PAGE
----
Title: You Don’t Look Like Anyone I Know: A True Story of Family, Face Blindness, and Forgiveness
Author: Heather Sellers
No. of Pages: 368
Genre: Nonfiction, Memoir
Origins: Riverhead Books
Bottom Line: While prosopagnosia itself is fascinating, the explanations and insight into this rare condition did not prevent me from becoming thoroughly annoyed with Ms. Sellers’ thirty-plus years of denial regarding her parents’ and her own medical health.
“Heather Sellers is face-blind – that is, she has prosopagnosia, a rare neurological condition that prevents her from reliably recognizing people’s faces. Growing up, unaware of the reason for her perpetual confusion and anxiety, she took what cues she could from speech, hairstyle, and gait. The truth was revealed two decades later when Heather took the man she would marry home to meet her parents and discovered the astonishing truth about her family and about herself. In this uplifting memoir, Sellers illuminates a deeper truth: that even in the most chaotic and heartbreaking of families, love may be seen and felt.”
Thoughts: Everyone experiences forgetting someone’s name, but almost everyone can recognize faces of acquaintances and of loved ones. We know those familiar faces we see at the grocery store or at your child’s school. We might even go up to someone, let them know that they look familiar, and ask where we might have met. Amazingly, facial recognition is a learned behavior, something learned during the first six months of life, and the ability to recognize faces has a lasting impact on one’s social and professional life. Not everyone learns this skill however, either through brain trauma or physiological reason. Such is the life of Heather Sellers. In You Don’t Look Like Anyone I Know Ms. Sellers describes the emotional journey of finding out that she has a rare medical condition in which is she is completely unable to recognize anyone’s face, even her own. She discusses the coping mechanisms she has inadvertently used her entire life to function in society and addresses the issues she continues to have because of misunderstandings and other miscues. Along with her own personal discovery, she makes some startling revelations about her mother’s mental health. The resulting story is one of medical discovery and personal growth as she learns to accept the flaws within others and herself.
While prosopagnosia has far-reaching consequences for those who are fated with it, there is something about Ms. Sellers’ lack of earlier detection that is difficult to accept. She knows that she does not recognize people on the street. She has plenty of examples of looking friends in the eyes and ignoring them because she does not know who they are. She tries to avoid any gathering in which she will be forced to interact with a multitude of people. She has lost friends and isolated herself from most of her peers. Yet, she never seeks medical help to find out why she is this way; she never connects the dots that there is something more than forgetfulness. She does not obtain any medical guidance until she is almost 40 years old. To make matters worse, when she does find out the truth, she hesitates to tell others for fear of embarrassment and reprisal. Therein lies my sense of incredulity. Why would someone wait so long before seeking help, and more importantly, why be afraid to tell others? Why the worry about what others are going to think?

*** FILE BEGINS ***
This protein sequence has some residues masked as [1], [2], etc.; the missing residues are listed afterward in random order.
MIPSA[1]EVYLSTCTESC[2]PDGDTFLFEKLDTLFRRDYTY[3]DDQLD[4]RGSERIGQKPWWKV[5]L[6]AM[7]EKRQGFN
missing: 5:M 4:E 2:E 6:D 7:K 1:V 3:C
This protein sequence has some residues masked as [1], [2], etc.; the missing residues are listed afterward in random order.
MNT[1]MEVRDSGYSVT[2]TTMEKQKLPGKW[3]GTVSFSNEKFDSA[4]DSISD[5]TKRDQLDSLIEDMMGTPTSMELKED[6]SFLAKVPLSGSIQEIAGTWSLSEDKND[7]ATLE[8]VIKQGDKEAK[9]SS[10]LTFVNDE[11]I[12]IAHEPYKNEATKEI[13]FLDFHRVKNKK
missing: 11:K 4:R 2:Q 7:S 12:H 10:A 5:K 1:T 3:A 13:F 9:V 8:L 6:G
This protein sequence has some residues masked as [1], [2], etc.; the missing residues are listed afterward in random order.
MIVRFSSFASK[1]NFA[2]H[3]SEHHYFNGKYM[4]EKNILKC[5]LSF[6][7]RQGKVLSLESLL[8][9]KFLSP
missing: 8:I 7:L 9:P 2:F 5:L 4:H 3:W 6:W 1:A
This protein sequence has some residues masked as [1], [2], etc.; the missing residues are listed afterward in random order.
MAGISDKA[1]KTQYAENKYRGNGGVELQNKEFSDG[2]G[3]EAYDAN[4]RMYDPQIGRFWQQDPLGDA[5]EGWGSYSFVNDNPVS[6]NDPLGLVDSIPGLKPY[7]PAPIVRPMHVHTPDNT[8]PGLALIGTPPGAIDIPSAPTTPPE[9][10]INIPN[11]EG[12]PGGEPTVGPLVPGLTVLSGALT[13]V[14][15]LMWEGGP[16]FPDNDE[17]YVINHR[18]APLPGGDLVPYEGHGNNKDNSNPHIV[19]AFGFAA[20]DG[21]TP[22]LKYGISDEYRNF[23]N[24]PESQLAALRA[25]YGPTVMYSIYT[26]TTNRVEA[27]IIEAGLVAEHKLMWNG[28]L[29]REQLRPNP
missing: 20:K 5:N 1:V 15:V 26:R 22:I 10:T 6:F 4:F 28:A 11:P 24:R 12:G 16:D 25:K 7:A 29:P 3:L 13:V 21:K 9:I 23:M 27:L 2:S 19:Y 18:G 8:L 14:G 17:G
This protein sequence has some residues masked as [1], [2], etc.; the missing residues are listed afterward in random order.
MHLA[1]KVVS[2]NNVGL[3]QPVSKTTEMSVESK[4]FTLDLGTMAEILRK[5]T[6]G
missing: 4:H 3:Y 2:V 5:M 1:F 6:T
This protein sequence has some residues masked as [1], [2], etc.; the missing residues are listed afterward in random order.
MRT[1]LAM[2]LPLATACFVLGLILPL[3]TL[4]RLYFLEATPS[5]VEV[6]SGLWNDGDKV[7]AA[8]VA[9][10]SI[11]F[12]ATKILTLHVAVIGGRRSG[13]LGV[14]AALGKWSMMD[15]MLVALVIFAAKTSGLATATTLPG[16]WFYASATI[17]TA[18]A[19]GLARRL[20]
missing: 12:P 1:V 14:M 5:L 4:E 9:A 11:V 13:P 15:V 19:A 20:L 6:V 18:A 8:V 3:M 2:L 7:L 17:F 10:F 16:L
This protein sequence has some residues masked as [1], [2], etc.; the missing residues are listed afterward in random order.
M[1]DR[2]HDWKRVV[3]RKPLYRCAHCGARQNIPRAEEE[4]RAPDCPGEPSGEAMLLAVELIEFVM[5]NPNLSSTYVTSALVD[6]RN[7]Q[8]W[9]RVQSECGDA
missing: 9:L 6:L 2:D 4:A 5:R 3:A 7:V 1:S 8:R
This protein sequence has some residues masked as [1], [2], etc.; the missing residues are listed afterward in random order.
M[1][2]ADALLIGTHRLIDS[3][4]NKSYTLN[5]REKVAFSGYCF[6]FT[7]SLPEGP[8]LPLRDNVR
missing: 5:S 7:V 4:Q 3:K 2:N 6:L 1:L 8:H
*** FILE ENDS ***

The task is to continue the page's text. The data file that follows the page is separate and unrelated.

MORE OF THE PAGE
Along the same vein, Ms. Sellers will strike a reader as terribly conflicted and therefore not the most sympathetic narrator. On the one hand, she is successful, outgoing, fiercely independent, and self-aware. Yet, in certain avenues of her life, she is exceedingly obtuse. Her relationship with David is one example of this, as most readers will recognize the danger signs of a doomed relationship almost from the very beginning, yet it takes Ms. Sellers months to come to the same conclusions. The same holds true for her parents’ behaviors. The significant amount of denial it takes to turn a blind eye to schizophrenic behavior or dangerous drinking patterns is as astonishing as it is difficult to believe. There is no doubt that her upbringing was indeed tragic and very difficult, but a reader will still be left with a sense of disbelief at the extreme behaviors of her entire family and her absolute refusal to seek help.
You Don’t Look Like Anyone I Know gets its strength from the intriguing discussions and explanations of prosopagnosia. Its rarity among the population and the implications for those few people who have it open up an entirely new world of medical knowledge regarding facial recognition in the brain and just how closely humans rely on that trained skill for everything. The memoir is weakest when Ms. Sellers discusses her adulthood prior to her diagnosis. Her failure to obtain help earlier as well as her initial unwillingness to share her diagnosis with others does not mesh well with the description of someone who is fairly self-aware and outgoing. As a learning tool and exposure to a rare neurological condition, You Don’t Look Like Anyone I Know exceeds expectations. Unfortunately, as a memoir, it only confirms why I tend to avoid this genre.
I appreciate your comments and can definitely see how it isn't as easy as I might have thought. Thank you for sharing your frustrations and experiences with me.